Troubleshooters.Com and Steve Litt's HR Tips Present

The Power of Process

Copyright (C) 2007 by Steve Litt



As a Human Resources professional, you hear complaints about employee productivity. Many productivity issues aren't controllable by the employee: Lack of tools on a timely basis, poorly designed work flow, inefficient work environment, and bad software to name a few. Occasionally the employee is just plain lazy. As a Human Resources professional, you know how to handle such situations legally and with minimum risk of litigation.

And sometimes productivity is controllable by a good, industrious employee. She'd be more productive, if only she knew how.

This is a training issue, but what kind of training? Good news: It's often low hanging fruit. All that's necessary is for the employee's tasks to be described as a process. Read on...

Humans are more productive when they follow a process. If an activity is defined in terms of a process, people find that activity easier to master. Even if an activity varies each time it's performed (invention would obviously be one such activity), the more of it can be defined in terms of a process, the more productive people become at that activity.

A process shouldn't be viewed as cast in concrete. Sometimes the activity performer needs to go back to a previous step or branch out and do something not currently defined in the process. That's OK, to the extent that it doesn't create a safety concern or gross financial concerns.

Process is the template by which we humans complete our accomplishments.

Who's This Steve Litt Guy?

I'm an authority on process, or at least one specific process: The Universal Troubleshooting Process. My troubleshooting course was originally based on four tools, but when I expressed the same principles as a ten step process, acceptance and understanding skyrocketed.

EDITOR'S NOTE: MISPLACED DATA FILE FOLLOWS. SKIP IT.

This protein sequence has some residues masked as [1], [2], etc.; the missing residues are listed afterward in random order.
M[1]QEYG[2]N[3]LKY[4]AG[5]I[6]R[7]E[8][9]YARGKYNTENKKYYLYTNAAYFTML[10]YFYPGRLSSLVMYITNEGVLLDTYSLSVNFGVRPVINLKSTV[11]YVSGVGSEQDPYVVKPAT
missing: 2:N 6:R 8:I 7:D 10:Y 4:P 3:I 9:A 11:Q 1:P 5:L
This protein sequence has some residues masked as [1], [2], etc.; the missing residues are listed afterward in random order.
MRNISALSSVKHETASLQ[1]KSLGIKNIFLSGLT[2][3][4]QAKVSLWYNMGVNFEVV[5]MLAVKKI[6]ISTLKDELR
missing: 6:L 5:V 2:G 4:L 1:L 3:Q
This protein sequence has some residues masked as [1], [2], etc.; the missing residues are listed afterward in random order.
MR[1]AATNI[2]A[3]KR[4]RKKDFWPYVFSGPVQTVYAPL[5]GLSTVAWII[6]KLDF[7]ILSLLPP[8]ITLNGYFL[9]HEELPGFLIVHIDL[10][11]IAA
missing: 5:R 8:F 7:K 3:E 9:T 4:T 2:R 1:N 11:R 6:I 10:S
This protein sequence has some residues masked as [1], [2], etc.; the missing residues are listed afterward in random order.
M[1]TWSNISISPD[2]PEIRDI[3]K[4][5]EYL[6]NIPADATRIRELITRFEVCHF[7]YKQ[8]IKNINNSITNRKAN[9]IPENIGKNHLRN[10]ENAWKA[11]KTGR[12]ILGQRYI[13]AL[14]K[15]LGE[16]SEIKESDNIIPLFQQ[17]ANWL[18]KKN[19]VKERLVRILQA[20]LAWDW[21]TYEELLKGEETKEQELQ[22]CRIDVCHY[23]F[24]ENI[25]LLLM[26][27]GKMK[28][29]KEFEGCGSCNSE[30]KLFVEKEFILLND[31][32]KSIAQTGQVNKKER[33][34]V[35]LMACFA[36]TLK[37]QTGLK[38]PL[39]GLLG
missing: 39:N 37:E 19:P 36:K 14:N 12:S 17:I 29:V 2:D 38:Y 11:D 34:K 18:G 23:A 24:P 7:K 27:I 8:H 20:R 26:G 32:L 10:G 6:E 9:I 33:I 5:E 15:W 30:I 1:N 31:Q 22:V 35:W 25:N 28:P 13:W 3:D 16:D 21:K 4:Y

Having mastered one process, I read books on generic problem solving, Root Cause Analysis, Theory of Constraints, and sales. I've learned that process is the key to productivity.

Humans understand process!

See For Yourself

Don't take my word for it. Look at your own life in Human Resources.

There's a specific process for firing someone. Another specific process for hiring them. One might argue that these activities are process-oriented for legal reasons. So let's consider other activities.

When you need to update a manual, do you just sit down and start typing, or do you use a process? Do you decide what needs to be said, and then perhaps put it in an outline, and then decide in which manual it belongs and where to put it in that manual?

When you converse with an employee, do you use a process? Do you start with small talk to put them at ease? Do you look for ways to balance constructive criticism with praise? Do you end with a list of action items and buy-in from the employee?

The next time you attend any kind of training, see if the instructor puts it in the context of one or several processes. If so, write them down, and after class ask yourself why the instructor chose those steps in that order. Ask the instructor too. If the instructor didn't present it as a process, try to translate the material into a process, and see if it makes it more understandable.

Start being aware of what you do, and ask yourself whether you're following a process. Ask yourself whether you could improve the process, and if so, how.

Process is a lot like policy. It can be overridden if necessary, but it's a darned good start, and saves a lot of thrashing about on tasks repeated over and over.



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